Zahra's stepmother, Elisa Baker, is in jail, charged with trying to throw off investigators with a bogus ransom note. Zahra's father, Adam Baker, has been arrested on charges unrelated to her disappearance and is free on bail.
Game warden killed while probing poaching
GETTYSBURG — A felon caught poaching deer and a state game warden who had him partly handcuffed engaged in a "ferocious exchange of gunfire" that killed the officer and wounded the suspect, who was arrested 11 hours later, authorities said.
David L. Grove, a 31-year-old wildlife conservation officer from Fairfield, was fatally shot Thursday night in a rural area near Eisenhower National Historic Site outside Gettysburg, police said. The suspect, Christopher Lynn Johnson, 27, told police he fled with the handcuffs locked on his left wrist and shot them off himself, according to a police affidavit. He was arrested at a hunting camp Friday morning.
Mr. Grove witnessed what he suspected was illegal night hunting with a spotlight and had pulled over Mr. Johnson's truck at about 10:30 p.m., police said. He had called in the license plate before "a ferocious exchange of gunfire" occurred, state police Commissioner Col. Frank Pawlowski said. Mr. Johnson and a passenger then fled, authorities said.
Police said Mr. Johnson had an apparent gunshot wound to the hip when he was caught, and he was treated at a hospital in York. Authorities recovered a dead buck near the crime scene.
Mr. Grove was shot four times, and the fatal wound was to his neck, Adams County Coroner Pat Felix said. He was the first Pennsylvania game warden killed in the line of duty in 95 years.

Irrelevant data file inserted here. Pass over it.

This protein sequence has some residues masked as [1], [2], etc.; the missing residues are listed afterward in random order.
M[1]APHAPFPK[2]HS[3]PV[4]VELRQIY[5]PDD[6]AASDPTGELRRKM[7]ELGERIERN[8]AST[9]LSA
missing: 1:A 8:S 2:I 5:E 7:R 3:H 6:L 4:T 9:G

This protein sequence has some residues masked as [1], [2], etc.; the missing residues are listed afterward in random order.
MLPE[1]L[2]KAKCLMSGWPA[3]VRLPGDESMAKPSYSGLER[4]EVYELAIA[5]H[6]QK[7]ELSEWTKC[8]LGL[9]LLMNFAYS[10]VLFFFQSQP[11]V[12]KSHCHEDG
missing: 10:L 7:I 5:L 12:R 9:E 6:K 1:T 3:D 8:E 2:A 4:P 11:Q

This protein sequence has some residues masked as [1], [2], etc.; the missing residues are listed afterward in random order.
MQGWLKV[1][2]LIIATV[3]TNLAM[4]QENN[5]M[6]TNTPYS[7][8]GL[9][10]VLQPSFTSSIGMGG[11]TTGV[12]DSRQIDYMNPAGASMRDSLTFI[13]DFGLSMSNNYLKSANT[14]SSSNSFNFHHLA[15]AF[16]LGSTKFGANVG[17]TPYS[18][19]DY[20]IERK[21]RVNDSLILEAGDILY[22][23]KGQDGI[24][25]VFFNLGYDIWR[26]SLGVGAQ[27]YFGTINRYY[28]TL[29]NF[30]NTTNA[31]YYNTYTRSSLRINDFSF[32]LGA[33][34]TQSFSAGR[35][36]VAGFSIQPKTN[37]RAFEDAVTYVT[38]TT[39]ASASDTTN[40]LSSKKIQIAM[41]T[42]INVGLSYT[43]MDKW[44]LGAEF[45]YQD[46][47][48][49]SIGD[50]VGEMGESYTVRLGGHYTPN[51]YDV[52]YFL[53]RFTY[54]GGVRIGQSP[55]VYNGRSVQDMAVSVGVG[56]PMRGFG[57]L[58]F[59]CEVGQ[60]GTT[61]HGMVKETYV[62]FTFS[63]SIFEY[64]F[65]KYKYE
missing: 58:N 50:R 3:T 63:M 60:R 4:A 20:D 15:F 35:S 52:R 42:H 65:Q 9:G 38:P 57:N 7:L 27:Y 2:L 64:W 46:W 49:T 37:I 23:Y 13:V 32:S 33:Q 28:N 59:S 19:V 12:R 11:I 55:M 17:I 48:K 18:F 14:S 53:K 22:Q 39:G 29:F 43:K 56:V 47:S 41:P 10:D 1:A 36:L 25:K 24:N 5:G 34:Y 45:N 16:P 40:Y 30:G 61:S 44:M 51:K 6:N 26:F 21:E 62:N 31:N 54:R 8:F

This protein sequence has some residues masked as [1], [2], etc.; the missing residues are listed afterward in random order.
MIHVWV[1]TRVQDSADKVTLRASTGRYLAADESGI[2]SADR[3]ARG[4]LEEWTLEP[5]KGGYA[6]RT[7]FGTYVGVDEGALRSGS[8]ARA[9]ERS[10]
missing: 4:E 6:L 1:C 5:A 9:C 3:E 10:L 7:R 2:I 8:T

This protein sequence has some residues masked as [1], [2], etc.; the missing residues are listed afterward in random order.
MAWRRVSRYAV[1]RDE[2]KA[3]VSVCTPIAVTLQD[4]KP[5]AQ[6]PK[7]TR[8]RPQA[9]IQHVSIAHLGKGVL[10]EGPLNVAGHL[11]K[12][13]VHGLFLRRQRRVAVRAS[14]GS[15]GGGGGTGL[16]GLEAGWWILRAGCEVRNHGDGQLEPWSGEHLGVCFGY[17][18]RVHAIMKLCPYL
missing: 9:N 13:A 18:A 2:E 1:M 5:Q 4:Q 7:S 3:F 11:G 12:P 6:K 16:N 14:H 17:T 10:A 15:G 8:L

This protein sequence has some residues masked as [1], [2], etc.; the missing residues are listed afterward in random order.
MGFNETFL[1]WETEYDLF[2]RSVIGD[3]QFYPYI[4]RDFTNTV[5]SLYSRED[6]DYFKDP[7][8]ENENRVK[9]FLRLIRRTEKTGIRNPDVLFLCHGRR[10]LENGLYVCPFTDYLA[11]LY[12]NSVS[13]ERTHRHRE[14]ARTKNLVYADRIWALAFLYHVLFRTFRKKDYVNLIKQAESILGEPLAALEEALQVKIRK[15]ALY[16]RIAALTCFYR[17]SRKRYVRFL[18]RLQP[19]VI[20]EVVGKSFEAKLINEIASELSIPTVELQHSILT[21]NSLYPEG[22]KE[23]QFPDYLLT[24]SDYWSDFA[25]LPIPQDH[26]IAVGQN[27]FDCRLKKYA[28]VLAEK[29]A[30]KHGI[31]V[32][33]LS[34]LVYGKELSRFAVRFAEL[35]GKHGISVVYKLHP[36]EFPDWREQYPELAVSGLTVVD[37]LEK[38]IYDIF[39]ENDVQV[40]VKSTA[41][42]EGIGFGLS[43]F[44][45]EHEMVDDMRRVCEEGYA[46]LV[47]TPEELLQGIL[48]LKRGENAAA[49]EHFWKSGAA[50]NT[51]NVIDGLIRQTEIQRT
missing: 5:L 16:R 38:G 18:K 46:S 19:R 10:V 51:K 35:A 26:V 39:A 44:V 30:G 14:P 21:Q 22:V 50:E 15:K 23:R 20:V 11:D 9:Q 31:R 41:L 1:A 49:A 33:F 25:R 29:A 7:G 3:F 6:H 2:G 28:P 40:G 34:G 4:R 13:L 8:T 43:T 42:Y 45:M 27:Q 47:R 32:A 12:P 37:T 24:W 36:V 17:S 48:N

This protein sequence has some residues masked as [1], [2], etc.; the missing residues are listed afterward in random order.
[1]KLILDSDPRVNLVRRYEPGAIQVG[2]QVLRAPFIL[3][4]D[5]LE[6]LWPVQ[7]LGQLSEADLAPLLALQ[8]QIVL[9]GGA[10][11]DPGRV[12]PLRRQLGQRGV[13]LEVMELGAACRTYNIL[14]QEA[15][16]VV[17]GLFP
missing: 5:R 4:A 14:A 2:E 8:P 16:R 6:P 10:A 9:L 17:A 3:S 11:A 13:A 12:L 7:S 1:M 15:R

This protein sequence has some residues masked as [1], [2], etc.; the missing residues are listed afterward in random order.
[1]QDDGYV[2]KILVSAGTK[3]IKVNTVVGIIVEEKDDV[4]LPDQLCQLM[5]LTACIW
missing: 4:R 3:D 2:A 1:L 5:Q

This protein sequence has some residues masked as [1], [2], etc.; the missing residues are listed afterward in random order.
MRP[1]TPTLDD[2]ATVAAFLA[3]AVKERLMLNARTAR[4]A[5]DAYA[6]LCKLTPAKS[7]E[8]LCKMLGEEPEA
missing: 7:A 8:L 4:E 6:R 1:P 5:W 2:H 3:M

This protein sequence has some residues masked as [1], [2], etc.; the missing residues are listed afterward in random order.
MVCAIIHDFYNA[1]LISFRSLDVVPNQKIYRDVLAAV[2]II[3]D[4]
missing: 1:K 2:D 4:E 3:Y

Palin e-mail hacker gets year in custody
KNOXVILLE — A former University of Tennessee college student who was convicted of hacking into Sarah Palin's e-mail during the 2008 presidential campaign has been sentenced to a year and a day with the judge recommending the term be served in a halfway house, not prison.
Federal Judge Thomas W. Phillips also said David Kernell, who was a 20-year-old economics major when he deduced the answers to security questions and read e-mails in Mrs. Palin's private account, should get mental health treatment.
Kernell apologized in court Friday to Mrs. Palin and her family.
The judge rejected a recommendation from prosecutors who argued for 18 months in prison. It will be up to the Bureau of Prisons to decide whether Kernell is allowed to go to a halfway house.
Lawyer: Overhaul death-penalty laws
HOUSTON — A leading anti-death penalty lawyer says the execution of a Texas man whose plea for DNA testing was ignored shows procedures and laws covering capital punishment need to be changed.
Innocence Project co-founder Barry Scheck said Friday in Houston that the execution of convicted murderer Claude Jones 10 years ago took place only because then-Gov. George W. Bush wasn't aware Jones' attorney had asked for DNA testing on a piece of hair used to convict him.
Mr. Bush's office has declined to comment on the case.
The hair was the only piece of physical evidence tying Jones to the 1989 killing. Recent tests have shown it wasn't Jones' hair.
Mr. Scheck acknowledges that the hair doesn't prove Jones was innocent. But he says the findings mean the evidence was insufficient under Texas law to convict Jones.
Farm Bureau: Thanksgiving costs stable
RICHMOND — Turkey and the trimmings won't cost much more this year than last, according to the Virginia Farm Bureau.
The bureau says it should cost $43.39 to serve a 16-pound turkey, stuffing, sweet potatoes, rolls, cranberries and peas for 10 adults. The price also includes a tray of carrots and celery, as well as pumpkin pie with whipped cream.
Virginia officials say its survey of grocery stores indicates all that food will cost on average 1 cent more this year than it did last year, when the cost of Thanksgiving dinner fell for the first time in three years.
In comparison, the American Farm Bureau said the average national cost of Thanksgiving dinner this year is $43.47, a 56-cent price increase from last year. The survey was first conducted in 1986 and is intended to be an informal gauge of price trends around the nation.
• From wire dispatches and staff reports